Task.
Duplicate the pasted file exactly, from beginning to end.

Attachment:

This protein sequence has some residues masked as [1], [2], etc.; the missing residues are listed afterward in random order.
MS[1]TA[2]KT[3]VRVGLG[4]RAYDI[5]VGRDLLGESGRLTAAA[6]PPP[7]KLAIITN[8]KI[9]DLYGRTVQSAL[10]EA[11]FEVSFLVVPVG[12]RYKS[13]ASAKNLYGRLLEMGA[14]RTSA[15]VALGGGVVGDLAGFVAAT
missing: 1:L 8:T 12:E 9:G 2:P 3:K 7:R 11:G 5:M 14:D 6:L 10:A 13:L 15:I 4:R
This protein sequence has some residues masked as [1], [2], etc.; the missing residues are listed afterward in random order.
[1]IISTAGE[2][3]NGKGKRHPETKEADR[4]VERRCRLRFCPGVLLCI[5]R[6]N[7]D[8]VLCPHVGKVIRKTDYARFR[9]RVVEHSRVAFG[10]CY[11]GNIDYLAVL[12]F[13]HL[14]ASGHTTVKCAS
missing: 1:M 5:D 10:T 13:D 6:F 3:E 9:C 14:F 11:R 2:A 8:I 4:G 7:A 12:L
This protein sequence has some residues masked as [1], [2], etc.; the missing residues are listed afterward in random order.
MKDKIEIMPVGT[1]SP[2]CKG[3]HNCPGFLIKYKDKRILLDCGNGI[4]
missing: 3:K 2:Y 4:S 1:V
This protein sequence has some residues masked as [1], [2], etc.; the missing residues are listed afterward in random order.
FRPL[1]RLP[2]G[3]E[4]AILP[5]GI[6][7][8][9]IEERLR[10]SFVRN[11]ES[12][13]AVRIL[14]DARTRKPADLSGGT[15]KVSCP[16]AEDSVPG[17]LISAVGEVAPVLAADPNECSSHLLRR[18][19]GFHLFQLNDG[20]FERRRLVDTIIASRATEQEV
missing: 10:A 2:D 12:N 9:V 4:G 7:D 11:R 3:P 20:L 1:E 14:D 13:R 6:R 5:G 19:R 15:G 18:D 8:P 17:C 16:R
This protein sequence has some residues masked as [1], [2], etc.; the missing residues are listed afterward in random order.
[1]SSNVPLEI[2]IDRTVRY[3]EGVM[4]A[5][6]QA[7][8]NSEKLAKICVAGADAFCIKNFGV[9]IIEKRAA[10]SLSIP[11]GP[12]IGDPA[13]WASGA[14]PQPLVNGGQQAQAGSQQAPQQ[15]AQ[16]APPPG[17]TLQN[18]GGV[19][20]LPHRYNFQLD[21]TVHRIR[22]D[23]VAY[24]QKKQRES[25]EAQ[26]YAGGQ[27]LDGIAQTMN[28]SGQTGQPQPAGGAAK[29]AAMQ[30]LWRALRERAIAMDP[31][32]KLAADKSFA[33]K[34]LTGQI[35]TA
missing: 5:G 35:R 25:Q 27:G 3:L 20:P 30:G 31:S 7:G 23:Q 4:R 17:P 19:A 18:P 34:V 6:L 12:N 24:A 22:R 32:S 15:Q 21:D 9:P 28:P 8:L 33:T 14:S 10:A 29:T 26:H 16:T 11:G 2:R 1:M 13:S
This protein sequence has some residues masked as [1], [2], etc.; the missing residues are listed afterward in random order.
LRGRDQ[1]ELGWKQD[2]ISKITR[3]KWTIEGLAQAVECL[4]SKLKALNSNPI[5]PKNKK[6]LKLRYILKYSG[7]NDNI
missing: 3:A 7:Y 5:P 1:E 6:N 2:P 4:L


This protein sequence has some residues masked as [1], [2], etc.; the missing residues are listed afterward in random order.
MS[1]TA[2]KT[3]VRVGLG[4]RAYDI[5]VGRDLLGESGRLTAAA[6]PPP[7]KLAIITN[8]KI[9]DLYGRTVQSAL[10]EA[11]FEVSFLVVPVG[12]RYKS[13]ASAKNLYGRLLEMGA[14]RTSA[15]VALGGGVVGDLAGFVAAT
missing: 1:L 8:T 12:E 9:G 2:P 3:K 7:R 11:G 5:M 14:D 6:L 10:A 13:L 15:I 4:R
This protein sequence has some residues masked as [1], [2], etc.; the missing residues are listed afterward in random order.
[1]IISTAGE[2][3]NGKGKRHPETKEADR[4]VERRCRLRFCPGVLLCI[5]R[6]N[7]D[8]VLCPHVGKVIRKTDYARFR[9]RVVEHSRVAFG[10]CY[11]GNIDYLAVL[12]F[13]HL[14]ASGHTTVKCAS
missing: 1:M 5:D 10:T 13:D 6:F 3:E 9:C 14:F 11:R 2:A 8:I 4:G 7:A 12:L
This protein sequence has some residues masked as [1], [2], etc.; the missing residues are listed afterward in random order.
MKDKIEIMPVGT[1]SP[2]CKG[3]HNCPGFLIKYKDKRILLDCGNGI[4]
missing: 3:K 2:Y 4:S 1:V
This protein sequence has some residues masked as [1], [2], etc.; the missing residues are listed afterward in random order.
FRPL[1]RLP[2]G[3]E[4]AILP[5]GI[6][7][8][9]IEERLR[10]SFVRN[11]ES[12][13]AVRIL[14]DARTRKPADLSGGT[15]KVSCP[16]AEDSVPG[17]LISAVGEVAPVLAADPNECSSHLLRR[18][19]GFHLFQLNDG[20]FERRRLVDTIIASRATEQEV
missing: 10:A 2:D 12:N 9:V 4:G 7:D 11:R 3:P 20:L 1:E 14:D 13:R 6:R 5:G 19:R 15:G 18:D 8:P 17:C 16:R
This protein sequence has some residues masked as [1], [2], etc.; the missing residues are listed afterward in random order.
[1]SSNVPLEI[2]IDRTVRY[3]EGVM[4]A[5][6]QA[7][8]NSEKLAKICVAGADAFCIKNFGV[9]IIEKRAA[10]SLSIP[11]GP[12]IGDPA[13]WASGA[14]PQPLVNGGQQAQAGSQQAPQQ[15]AQ[16]APPPG[17]TLQN[18]GGV[19][20]LPHRYNFQLD[21]TVHRIR[22]D[23]VAY[24]QKKQRES[25]EAQ[26]YAGGQ[27]LDGIAQTMN[28]SGQTGQPQPAGGAAK[29]AAMQ[30]LWRALRERAIAMDP[31][32]KLAADKSFA[33]K[34]LTGQI[35]TA
missing: 5:G 35:R 25:Q 27:G 3:L 20:P 30:G 31:S 7:G 23:Q 4:R 17:P 19:A 18:P 34:V 6:L 12:N 24:A 22:R 32:S 15:Q 21:D 9:P 28:P 8:L 33:T 14:S 10:A 29:T 26:H 16:T 11:G 2:R 1:M 13:S
This protein sequence has some residues masked as [1], [2], etc.; the missing residues are listed afterward in random order.
LRGRDQ[1]ELGWKQD[2]ISKITR[3]KWTIEGLAQAVECL[4]SKLKALNSNPI[5]PKNKK[6]LKLRYILKYSG[7]NDNI
missing: 3:A 7:Y 5:P 1:E 6:N 2:P 4:L